Prevention and control of mite infestation in rapeseed


Cereals & Oilseeds
Project code:
01 November 2002 - 31 March 2005
£54,248 from HGCA (Project No. 2840).
Project leader:
D Armitage Central Science Laboratory, Sand Hutton, York, YO41 1NZ



About this project


At the end of July and beginning of August 2003, six loads of rapeseed, varying in mc between 7.3 and 8.3%  moisture content (mc) were received. These comprised three of Recital, two of Pollen and one of Royal. Since the intention in this first year was to assess the risks of current practice - storage at 9% mc (and ventilation using equipment designed for cereals aeration), attempts were made to dampen the grain and this resulted in mcs between 8.9 and 9.8% beneath the surface. This coincided with equilibrium relative humidities (erh) of 73-77% at 25°C as determined by dew-point meter. 

The two driest bins were left untreated as controls; the two dampest were top-dressed with diatomaceous earth at 3g/kg, and the others were treated at 1g/kg. After 12 weeks, the moisture content at the surface of all bins had reached nearly 12% and there were several thousand mites per kg, despite the DE treatments. Beneath the surface, numbers varied between a few hundred per kg in the driest grain to over 10,000/kg in the dampest. 

Despite ventilation, heating of seed to over 35°C occurred in one bin at 9.1-9.2% mc and this had to be remedied by higher-rate ventilation. To achieve the first cooling front, reducing temperatures from 20-25°C to 15°C took 420h, nearly 3x the expected fan hours to achieve the same cooling with cereals, but problems with the automatic cooling regime delayed the second cooling front.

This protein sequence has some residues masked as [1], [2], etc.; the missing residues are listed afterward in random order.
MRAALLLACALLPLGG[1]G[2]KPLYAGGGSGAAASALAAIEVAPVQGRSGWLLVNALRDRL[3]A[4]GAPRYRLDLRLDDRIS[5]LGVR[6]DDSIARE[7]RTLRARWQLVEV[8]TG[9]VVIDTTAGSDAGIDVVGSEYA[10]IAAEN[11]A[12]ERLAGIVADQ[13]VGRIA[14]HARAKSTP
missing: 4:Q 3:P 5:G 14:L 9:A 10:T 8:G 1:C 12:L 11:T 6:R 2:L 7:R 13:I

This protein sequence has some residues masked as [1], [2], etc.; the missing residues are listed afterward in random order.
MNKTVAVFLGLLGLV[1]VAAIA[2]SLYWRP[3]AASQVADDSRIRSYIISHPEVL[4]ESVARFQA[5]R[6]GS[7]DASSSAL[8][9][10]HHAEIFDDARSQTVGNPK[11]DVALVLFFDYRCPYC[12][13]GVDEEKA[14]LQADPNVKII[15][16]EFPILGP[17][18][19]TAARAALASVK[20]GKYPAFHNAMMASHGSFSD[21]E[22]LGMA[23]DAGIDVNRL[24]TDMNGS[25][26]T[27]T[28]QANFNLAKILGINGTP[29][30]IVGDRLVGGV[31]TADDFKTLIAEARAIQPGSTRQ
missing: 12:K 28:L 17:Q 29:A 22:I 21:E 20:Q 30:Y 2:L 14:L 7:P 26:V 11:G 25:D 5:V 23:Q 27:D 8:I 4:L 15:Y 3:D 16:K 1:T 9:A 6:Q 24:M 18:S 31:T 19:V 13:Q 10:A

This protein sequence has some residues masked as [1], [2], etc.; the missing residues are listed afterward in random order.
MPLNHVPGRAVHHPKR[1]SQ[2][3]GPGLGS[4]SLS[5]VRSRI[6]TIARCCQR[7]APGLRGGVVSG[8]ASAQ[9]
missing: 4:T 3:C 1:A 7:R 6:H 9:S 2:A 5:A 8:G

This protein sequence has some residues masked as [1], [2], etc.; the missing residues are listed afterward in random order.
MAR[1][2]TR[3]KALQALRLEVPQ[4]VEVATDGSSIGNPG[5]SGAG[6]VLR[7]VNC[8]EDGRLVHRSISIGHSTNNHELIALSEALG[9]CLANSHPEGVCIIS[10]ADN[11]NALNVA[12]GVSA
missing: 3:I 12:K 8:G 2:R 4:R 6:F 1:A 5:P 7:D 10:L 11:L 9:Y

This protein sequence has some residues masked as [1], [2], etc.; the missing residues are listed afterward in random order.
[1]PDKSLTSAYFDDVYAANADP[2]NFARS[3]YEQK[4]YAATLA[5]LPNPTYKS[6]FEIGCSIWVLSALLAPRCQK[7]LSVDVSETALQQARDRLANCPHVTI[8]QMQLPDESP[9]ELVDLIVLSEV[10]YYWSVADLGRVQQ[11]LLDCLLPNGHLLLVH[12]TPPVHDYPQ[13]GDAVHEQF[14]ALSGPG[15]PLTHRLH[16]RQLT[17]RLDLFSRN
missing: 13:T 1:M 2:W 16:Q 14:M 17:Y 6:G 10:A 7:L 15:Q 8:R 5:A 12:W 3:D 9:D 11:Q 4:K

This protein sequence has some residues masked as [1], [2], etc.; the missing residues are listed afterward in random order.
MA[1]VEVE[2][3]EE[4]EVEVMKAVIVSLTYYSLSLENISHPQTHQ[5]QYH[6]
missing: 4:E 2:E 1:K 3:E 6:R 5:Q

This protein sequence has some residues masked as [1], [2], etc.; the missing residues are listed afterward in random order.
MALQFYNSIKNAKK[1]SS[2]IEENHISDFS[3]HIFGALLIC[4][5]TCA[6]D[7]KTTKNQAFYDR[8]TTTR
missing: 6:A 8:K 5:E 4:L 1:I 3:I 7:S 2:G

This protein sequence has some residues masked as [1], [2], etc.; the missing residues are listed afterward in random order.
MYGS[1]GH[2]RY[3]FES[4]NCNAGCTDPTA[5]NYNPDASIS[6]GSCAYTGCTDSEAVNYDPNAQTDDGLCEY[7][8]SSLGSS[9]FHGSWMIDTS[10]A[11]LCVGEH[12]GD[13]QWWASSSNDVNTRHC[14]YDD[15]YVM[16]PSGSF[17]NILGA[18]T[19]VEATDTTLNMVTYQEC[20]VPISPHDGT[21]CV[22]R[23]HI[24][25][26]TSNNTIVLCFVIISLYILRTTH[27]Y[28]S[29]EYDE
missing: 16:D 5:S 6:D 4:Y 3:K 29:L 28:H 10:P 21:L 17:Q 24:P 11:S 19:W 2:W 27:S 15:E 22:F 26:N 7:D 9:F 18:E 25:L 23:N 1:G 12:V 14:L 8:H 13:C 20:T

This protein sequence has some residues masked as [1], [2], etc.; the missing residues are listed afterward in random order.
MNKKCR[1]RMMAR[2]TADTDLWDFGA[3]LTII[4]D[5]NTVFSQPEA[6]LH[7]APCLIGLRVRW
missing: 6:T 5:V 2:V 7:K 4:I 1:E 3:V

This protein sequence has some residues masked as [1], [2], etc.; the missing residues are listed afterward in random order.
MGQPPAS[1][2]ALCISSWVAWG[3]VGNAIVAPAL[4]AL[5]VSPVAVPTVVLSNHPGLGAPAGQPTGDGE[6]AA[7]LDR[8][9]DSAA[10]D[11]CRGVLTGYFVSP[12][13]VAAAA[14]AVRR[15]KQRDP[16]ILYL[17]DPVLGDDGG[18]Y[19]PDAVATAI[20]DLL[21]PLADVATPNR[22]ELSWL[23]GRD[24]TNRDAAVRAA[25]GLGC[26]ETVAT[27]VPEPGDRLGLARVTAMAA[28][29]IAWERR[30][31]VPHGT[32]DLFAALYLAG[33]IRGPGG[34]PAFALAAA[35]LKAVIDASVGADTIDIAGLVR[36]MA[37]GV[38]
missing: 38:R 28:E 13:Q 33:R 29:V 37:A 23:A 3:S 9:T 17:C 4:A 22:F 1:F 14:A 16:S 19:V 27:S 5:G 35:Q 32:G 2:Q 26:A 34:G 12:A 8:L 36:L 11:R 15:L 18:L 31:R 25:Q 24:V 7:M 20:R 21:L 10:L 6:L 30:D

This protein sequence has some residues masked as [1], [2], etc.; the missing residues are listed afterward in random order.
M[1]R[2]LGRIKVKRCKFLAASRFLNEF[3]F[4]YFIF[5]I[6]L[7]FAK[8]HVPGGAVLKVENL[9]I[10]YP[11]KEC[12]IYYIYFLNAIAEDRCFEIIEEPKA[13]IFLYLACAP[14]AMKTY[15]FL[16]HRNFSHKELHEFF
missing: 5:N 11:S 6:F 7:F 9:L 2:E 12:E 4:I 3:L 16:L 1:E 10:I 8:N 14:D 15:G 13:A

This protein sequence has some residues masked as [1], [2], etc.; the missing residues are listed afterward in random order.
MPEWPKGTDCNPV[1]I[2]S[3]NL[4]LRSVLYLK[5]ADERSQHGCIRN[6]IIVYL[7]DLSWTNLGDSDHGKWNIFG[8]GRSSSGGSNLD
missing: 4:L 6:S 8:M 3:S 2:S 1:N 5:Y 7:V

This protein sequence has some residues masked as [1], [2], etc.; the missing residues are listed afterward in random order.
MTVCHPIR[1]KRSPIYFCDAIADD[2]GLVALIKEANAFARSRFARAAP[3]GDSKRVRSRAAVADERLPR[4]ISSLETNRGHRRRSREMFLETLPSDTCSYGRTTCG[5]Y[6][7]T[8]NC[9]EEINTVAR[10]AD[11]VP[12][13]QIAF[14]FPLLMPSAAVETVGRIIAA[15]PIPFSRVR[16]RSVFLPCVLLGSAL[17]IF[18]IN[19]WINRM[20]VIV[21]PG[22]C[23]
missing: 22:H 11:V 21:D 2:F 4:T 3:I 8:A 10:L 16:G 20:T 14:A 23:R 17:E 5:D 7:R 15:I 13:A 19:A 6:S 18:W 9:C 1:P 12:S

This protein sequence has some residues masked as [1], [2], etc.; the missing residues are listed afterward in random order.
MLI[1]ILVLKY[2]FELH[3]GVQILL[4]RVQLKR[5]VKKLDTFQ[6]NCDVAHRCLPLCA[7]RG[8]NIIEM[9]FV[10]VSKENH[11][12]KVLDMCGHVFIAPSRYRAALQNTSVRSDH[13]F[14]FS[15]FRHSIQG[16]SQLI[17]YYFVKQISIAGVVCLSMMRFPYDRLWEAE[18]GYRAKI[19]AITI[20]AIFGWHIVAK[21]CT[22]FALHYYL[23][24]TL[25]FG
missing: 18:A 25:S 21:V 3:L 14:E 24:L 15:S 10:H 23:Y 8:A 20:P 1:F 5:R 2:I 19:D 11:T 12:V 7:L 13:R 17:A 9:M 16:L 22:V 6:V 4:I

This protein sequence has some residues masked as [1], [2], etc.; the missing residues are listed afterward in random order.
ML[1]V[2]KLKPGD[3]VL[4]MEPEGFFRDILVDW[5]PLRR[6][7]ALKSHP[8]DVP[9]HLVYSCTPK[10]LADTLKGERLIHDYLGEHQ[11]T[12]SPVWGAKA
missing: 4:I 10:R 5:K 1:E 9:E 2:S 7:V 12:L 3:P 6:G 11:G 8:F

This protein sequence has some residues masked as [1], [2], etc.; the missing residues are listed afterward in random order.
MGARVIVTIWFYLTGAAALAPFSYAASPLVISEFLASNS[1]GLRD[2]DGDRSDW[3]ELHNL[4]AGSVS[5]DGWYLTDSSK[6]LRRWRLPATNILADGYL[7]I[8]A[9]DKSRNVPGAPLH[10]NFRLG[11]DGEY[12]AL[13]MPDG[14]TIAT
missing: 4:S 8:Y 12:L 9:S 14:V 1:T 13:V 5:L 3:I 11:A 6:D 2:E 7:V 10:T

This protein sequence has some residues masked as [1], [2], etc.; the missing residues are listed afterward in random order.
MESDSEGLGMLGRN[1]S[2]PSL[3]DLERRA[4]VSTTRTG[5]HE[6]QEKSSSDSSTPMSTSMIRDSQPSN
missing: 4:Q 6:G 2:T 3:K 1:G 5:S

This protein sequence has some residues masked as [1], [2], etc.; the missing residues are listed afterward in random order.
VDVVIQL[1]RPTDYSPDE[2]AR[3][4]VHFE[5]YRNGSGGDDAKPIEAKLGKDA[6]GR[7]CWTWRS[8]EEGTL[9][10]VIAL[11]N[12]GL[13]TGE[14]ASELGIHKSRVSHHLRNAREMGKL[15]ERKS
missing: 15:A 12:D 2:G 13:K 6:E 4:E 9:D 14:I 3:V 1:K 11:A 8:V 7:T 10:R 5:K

At the beginning of August 2004, three ca 25t loads of rapeseed, varying in mc between 7.1 and 7.3% were received. Each was divided between two bins. The aim was to assess the risks associated with current best practice, ie storing at 7.5% mc and at half depth to account for the higher resistance of rapeseed in comparison with wheat and the consequent effects on cooling speed.  

The two driest bins were left untreated as controls, the two dampest were top-dressed with DE at 3g/kg, and the others were treated at 1g/kg.  Mites reached levels of several thousand per kg at the surface of control bins where the mc exceeded 11% but numbers were below 100/kg below the surface and where top dressing of DE had been applied. Mean temperatures at 1m fell below 15°C by early October after 200h aeration to below 10°C. However, despite the greater aeration rate, temperatures fell little more rapidly than in the first year; the only difference was in the fewer hours of aeration required.